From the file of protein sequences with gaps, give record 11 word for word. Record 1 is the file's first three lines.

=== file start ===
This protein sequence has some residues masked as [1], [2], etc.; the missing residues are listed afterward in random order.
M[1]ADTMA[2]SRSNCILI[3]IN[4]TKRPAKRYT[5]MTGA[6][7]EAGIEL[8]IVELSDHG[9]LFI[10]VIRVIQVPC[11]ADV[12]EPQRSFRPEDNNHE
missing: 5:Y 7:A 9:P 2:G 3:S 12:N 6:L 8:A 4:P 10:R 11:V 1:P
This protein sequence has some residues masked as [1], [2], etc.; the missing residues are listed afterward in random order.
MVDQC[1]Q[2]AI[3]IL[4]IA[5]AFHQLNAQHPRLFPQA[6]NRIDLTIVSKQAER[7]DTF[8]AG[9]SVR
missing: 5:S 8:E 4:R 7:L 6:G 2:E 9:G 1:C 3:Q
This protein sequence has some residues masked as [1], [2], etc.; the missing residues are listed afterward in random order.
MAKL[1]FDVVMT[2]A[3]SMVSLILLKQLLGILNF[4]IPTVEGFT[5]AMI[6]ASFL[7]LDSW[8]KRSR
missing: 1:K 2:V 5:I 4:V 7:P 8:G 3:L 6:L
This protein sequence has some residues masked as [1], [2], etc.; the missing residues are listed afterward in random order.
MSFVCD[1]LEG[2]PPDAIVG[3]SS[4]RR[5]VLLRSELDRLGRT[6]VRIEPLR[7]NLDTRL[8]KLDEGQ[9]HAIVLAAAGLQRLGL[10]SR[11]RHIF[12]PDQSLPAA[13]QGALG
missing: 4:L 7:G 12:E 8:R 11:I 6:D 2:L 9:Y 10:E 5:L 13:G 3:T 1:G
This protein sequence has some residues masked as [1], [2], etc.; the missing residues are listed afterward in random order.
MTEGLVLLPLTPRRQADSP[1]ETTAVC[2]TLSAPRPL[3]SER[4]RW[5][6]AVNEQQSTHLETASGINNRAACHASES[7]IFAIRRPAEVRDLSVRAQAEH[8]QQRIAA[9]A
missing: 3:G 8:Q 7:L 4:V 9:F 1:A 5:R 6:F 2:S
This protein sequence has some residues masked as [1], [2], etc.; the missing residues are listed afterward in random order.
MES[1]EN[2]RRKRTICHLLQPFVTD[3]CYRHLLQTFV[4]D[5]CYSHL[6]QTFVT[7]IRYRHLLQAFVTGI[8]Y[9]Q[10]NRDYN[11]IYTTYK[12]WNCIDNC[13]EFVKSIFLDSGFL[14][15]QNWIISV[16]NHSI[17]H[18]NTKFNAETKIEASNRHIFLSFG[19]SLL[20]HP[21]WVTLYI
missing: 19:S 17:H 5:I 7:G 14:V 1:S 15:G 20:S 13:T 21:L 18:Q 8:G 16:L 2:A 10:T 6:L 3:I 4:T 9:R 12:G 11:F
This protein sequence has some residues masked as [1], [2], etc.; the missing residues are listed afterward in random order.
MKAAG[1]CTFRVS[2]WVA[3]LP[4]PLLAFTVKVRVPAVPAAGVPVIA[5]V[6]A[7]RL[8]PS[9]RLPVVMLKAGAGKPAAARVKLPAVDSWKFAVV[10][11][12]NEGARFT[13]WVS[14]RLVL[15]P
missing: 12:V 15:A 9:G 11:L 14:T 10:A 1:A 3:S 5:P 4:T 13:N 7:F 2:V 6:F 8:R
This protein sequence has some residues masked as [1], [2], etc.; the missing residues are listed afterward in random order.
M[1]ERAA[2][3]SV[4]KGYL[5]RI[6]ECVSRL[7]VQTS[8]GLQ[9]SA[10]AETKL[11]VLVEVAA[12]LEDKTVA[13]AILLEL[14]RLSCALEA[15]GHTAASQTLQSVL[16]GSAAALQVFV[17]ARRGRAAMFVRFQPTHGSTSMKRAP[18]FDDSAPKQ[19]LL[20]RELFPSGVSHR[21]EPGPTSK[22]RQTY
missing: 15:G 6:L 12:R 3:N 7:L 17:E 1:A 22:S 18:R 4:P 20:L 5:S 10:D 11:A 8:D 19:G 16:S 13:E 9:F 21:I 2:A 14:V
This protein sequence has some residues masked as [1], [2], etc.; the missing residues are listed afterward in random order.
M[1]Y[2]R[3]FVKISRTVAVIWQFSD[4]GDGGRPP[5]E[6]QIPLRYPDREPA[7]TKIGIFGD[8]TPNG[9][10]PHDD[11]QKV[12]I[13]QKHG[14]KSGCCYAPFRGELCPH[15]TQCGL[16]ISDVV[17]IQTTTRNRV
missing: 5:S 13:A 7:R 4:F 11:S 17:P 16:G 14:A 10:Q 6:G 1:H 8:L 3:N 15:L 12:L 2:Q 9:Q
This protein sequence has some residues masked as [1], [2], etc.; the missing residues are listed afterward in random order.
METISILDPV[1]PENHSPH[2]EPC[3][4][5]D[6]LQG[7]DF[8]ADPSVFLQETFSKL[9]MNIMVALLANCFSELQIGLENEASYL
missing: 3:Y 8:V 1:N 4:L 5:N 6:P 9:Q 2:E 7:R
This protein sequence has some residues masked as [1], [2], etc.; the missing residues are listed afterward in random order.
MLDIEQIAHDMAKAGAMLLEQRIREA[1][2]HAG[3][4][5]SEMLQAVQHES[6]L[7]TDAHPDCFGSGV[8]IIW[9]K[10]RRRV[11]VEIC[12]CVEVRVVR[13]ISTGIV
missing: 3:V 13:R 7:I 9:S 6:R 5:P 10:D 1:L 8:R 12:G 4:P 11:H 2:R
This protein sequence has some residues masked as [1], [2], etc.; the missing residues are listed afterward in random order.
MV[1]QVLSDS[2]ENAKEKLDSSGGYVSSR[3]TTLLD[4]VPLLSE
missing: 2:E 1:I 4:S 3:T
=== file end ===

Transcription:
This protein sequence has some residues masked as [1], [2], etc.; the missing residues are listed afterward in random order.
MLDIEQIAHDMAKAGAMLLEQRIREA[1][2]HAG[3][4][5]SEMLQAVQHES[6]L[7]TDAHPDCFGSGV[8]IIW[9]K[10]RRRV[11]VEIC[12]CVEVRVVR[13]ISTGIV
missing: 3:V 13:R 7:I 9:S 6:R 5:P 10:D 1:L 8:R 12:G 4:P 11:H 2:R